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Focus Up

By Michael Roop

This is the third blog in a five-part series. To catch up on previous articles, click here.

My first attempts to mow our lawn had mixed results. The lines were wavy and abstract, and certain portions of the grass got multiple passes. My problem wasn’t a lack of effort. As I turned the mower for each new pass, I concentrated hard on the row I had just finished, watching my wheels closely and keeping them just on the other side of where the previous cut ended. But try as I might, I just couldn’t cut a straight line.

That’s when my dad stepped in. A seasoned expert in caring for his lawn, he showed me that my lines were crooked because I was looking in the wrong place. When I turned the mower to start a new pass, I needed to pick a point straight ahead of me and fix my eyes there until I came to the opposite edge of the yard. Doing so, I looked back to see that I had cut my first straight line. And, unfortunately, I had earned myself a chore.

As we continue reflecting on Solomon’s timeless advice to keep our hearts with all vigilance (Prov. 4:23), we come to the second heart-keeping discipline. Last week, we looked at the discipline of putting away crooked speech. This week, Solomon continues with this command: “Let your eyes look directly forward, and your gaze be straight before you” (4:25).

Solomon knew that the object of our gaze has major implications for our lives. Maybe he learned that lesson when he heard the circumstances of his older brother’s birth, when his father David’s wandering gaze landed on a rooftop and a bathing woman (2 Sam. 2:11). Maybe he even connected his father’s gaze to the moment sin entered the world, the moment Eve “saw that the tree was good for food” before she desired, took, and ate of its fruit (Gen. 3:6). Solomon had lived long enough to learn what Jesus later taught: “The eye is the lamp of the body. So, if your eye is healthy, your whole body will be full of light, but if your eye is bad, your whole body will be full of darkness” (Matt. 6:22-23).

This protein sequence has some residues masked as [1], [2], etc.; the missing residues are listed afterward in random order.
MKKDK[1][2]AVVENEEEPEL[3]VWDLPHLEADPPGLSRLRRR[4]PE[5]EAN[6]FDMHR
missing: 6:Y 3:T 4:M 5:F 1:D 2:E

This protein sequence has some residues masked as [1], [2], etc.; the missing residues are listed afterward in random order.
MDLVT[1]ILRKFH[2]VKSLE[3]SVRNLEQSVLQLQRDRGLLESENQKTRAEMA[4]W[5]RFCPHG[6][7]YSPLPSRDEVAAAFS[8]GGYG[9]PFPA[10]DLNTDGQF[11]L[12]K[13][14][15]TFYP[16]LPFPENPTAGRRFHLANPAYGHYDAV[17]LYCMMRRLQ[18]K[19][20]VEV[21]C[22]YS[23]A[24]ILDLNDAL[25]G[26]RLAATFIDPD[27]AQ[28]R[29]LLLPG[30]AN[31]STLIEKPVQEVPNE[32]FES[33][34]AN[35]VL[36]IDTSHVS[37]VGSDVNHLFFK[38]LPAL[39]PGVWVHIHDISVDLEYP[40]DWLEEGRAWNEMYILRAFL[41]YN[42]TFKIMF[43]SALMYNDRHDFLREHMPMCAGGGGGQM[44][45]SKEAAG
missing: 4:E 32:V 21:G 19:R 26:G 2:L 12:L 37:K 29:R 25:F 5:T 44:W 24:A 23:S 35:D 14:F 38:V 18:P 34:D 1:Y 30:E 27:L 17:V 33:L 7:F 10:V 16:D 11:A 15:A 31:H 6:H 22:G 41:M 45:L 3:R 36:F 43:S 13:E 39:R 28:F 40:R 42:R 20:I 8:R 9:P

I’ve heard it said that we too often fight the battle of temptation on the field of desire. In other words, once we’ve already seen something enough to desire it, we then attempt the (near impossible) task of resisting our desires. Solomon’s wisdom seeks to break that cycle. Fight the battle, he tells us, on the field of our sight. What holds our gaze is what we come to adore, what we long for, and what we obtain no matter the cost.

Of course, once we’re told not to look at something, it’s all but guaranteed we will eventually sneak a peek. That’s why Solomon’s command is stated in the positive. Determine what you will look at, not what you will avoid seeing. Or, to put it in the language of Hebrews, “…let us run with endurance the race that is set before us, looking to Jesus” (Hebrews 12:1-2).

So what enjoys your gaze these days? Whether occupying your literal sight, or your ears, or the constant rumination of your thoughts, where are your eyes fixed? It may be that the object of your gaze is not immoral, but it will nonetheless have a formative effect over time. Is it your device? Social media’s curated and deeply unrealistic portrait of a worthwhile life? The pundits on cable news shamelessly peddling fear and anger to increase the value of their ad space? The stuff your neighbor has that you don’t have but want to have?

As you look to the right or left, do you find at the end of a pass that your lines aren’t as straight as you intended? Take Solomon’s advice, and that of all Scripture. Fix your eyes upon Jesus, knowing that one day, we will look upon His face (Rev. 22:4).